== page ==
Over at IndieWire Max O'Connell writes an impassioned essay about the terrible direction that keeps sinking movie musicals. While I do not agree that Clint Eastwood's Jersey Boys is the best-directed musical of the past 10 years (yikes!) the case is stronger than I was expecting that that is at least debatable.
Many of the essay's points are memorize / share worthy. I merely wish that Max didn't succumb to the tired notion that there simply aren't enough charismatic stars with musical theater chops for the genre to really be alive again. This notion is brought up nearly every time people talk about the state of the film musical (or when they're casting and have to defend strange choices) but it's just patently false.
Here's that bit of the otherwise stellar article:
Maybe there aren't enough modern equivalents to Gene Kelly, Fred Astaire, Ginger Rogers or Judy Garland has made it difficult to churn out great musicals on a regular basis.
That last bit might have a lot to do with it: Few movie stars have the song-and-dance skills required to knock a musical out of the park, and not all musical theater performers have the charisma required for the camera. That leaves a lot of directors to choose between Russell Crowe and Pierce Brosnan warbling their way through well-known songs or John Lloyd Young, the original star of "Jersey Boys," who reprised his role in Eastwood's film, showing up and singing beautifully -- but lacking the fire to keep Frankie Valli interesting when he's not singing. There is a third option of pulling a Marni Nixon and dubbing Michael Cerveris singing over Johnny Depp or Patti LuPone over Helena Bonham Carter, but then you've got a star's ego to deal with.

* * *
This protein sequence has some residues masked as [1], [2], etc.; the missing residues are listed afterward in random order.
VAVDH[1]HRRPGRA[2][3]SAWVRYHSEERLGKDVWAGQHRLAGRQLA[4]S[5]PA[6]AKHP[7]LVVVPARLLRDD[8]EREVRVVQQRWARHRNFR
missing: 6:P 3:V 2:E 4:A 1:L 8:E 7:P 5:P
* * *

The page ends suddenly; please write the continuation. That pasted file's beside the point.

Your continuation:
Repeat after me: There is ALWAYS a better choice than Crowe vs. Brosnan vs. Someone People Have Never Heard Of Who Isn't Great on Camera. [More...]